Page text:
User Research Recruitment

Screener Survey Guide: How to Screen for Unmoderated Studies

Screener surveys are an important tool for research participant recruitment. We have a guide to help you create effective screeners for unmoderated studies.


Recruiting participants for user research is an important early step in any research project, and finding the right research participants is critical to the success of your study. Our most valuable research is done only when we work with participants with experiences and behaviors relevant to the questions we are trying to answer. 

Thus, the screener survey. Screener surveys are a tool to help user researchers find the most relevant participants for your research study. They include a short set of questions to help you gather information about potential participants before inviting them to your study. From there, the survey efficiently identifies those who represent your target audience and can exclude anyone who doesn't qualify from consideration. 

Why are screener surveys important?

  • They ensure participants are high value and relevant to your research study.
  • They ensure participants have the appropriate experiences, skills, and goals to provide insightful information.
  • They can help you identify participants with a mixture of behavioral or demographic qualities to ensure your study pulls from a diversity of experiences.
  • They help you avoid wasting time or money working with participants who cannot meaningfully engage.
  • They save you time by efficiently filtering out participants who are not qualified for your study.

While they seem like a relatively simple tool, screeners are important to get right. If questions are not thoughtfully designed, you could recruit participants who aren't quite fit for your needs, are dishonest in their answers, or aren't able to engage in a valuable way. Likewise, if the survey order and logic are poorly constructed, you could filter out potential participants who fit your ideal participant criteria and miss out on valuable, insightful opportunities. 

With that in mind, there are some best practices user researchers can follow to ensure that the participants they recruit are qualified for a high-value research study.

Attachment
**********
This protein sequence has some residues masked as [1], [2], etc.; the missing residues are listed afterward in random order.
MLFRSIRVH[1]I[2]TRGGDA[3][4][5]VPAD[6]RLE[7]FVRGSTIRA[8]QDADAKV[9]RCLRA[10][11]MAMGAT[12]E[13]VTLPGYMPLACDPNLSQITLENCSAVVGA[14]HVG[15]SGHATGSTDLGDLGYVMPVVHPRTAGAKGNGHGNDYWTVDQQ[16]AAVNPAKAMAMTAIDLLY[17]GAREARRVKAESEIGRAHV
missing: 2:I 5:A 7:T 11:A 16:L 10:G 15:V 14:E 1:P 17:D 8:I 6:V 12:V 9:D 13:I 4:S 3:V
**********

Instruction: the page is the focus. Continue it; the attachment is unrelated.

Introducing Unmoderated Study Screener Survey Guides

Effective screener surveys are especially important for unmoderated projects where you are unable to gauge a participant's ability to engage or pivot your line of questioning midway through a session. Additionally, B2B participant recruitment presents a handful of additional recruiting challenges. Therefore, it's essential to have an exceptionally well-designed screener.

To help you ensure effective recruitment, we've put together how-to guides to screen for B2B and B2C unmoderated studies. 

With these guides, you'll receive the following:

  • A step-by-step guide to creating your own screener surveys for effective participant recruitment
  • A sheet of best practices for creating a dependable screener survey to avoid common recruiting pitfalls
  • An example survey screener to see how screener questions are put into practice
  • Your own set of downloadable questions to get you started creating your next effective participant recruiting screener survey
Screener Survey Guide

Download your guide to screening for B2B Unmoderated Studies.

Learn how to create a survey screener, understand best practices, and access downloadable screener question examples. 

 

Screener Survey Guide

Download your guide to screening for B2C Unmoderated Studies. 

Learn how to create a survey screener, understand best practices, and access downloadable screener question examples. 

 

Methodology

These guides go through the appropriate steps for creating effective screener survey questions based on user research best practices and what we’ve seen works best here at Respondent. 

We've also provided a set of downloadable questions that you can personalize to fit your needs.  

  • We reviewed hundreds of unmoderated research project screener surveys and identified which worked well to recruit participants, and why.
  • Effective screener questions were broken down into categories by audience type, participant criteria, and research goal.
  • Questions were then categorized and tagged by type (behavioral, demographic, psychographic, and ability to participate) and criteria (job function, familiarity with skill or subject matter, frequency and recency of behavior, ability to make decisions about product purchase, and ability to articulate). 
  • We then created example screener questions by type and criteria based on what we’ve seen works well to accurately qualify participants.

 

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